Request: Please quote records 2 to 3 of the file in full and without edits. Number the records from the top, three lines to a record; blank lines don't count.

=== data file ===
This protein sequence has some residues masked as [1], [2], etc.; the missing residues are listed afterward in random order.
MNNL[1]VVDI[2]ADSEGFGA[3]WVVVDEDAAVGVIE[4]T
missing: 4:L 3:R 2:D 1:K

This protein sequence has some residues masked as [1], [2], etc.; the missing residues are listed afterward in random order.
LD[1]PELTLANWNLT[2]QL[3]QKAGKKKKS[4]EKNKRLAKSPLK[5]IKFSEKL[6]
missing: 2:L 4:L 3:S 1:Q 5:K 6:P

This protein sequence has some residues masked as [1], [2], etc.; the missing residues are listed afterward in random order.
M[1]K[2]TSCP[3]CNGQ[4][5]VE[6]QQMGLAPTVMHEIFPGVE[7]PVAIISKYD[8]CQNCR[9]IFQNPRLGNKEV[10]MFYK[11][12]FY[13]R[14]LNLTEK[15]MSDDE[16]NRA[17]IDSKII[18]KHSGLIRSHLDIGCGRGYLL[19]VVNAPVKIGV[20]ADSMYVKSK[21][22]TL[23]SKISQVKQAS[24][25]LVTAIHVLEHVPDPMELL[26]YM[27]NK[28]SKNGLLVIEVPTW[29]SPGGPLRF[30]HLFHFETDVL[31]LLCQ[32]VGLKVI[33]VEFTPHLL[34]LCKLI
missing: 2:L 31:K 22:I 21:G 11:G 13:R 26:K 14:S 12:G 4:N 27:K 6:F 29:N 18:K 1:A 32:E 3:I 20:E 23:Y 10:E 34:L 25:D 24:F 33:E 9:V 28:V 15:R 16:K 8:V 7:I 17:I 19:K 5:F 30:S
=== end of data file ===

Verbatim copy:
This protein sequence has some residues masked as [1], [2], etc.; the missing residues are listed afterward in random order.
LD[1]PELTLANWNLT[2]QL[3]QKAGKKKKS[4]EKNKRLAKSPLK[5]IKFSEKL[6]
missing: 2:L 4:L 3:S 1:Q 5:K 6:P

This protein sequence has some residues masked as [1], [2], etc.; the missing residues are listed afterward in random order.
M[1]K[2]TSCP[3]CNGQ[4][5]VE[6]QQMGLAPTVMHEIFPGVE[7]PVAIISKYD[8]CQNCR[9]IFQNPRLGNKEV[10]MFYK[11][12]FY[13]R[14]LNLTEK[15]MSDDE[16]NRA[17]IDSKII[18]KHSGLIRSHLDIGCGRGYLL[19]VVNAPVKIGV[20]ADSMYVKSK[21][22]TL[23]SKISQVKQAS[24][25]LVTAIHVLEHVPDPMELL[26]YM[27]NK[28]SKNGLLVIEVPTW[29]SPGGPLRF[30]HLFHFETDVL[31]LLCQ[32]VGLKVI[33]VEFTPHLL[34]LCKLI
missing: 2:L 31:K 22:I 21:G 11:G 13:R 26:K 14:S 12:G 4:N 27:K 6:F 29:N 18:K 1:A 32:E 3:I 20:E 23:Y 10:E 34:L 25:D 24:F 33:E 9:V 28:V 15:R 16:K 8:V 7:I 17:I 19:K 5:F 30:S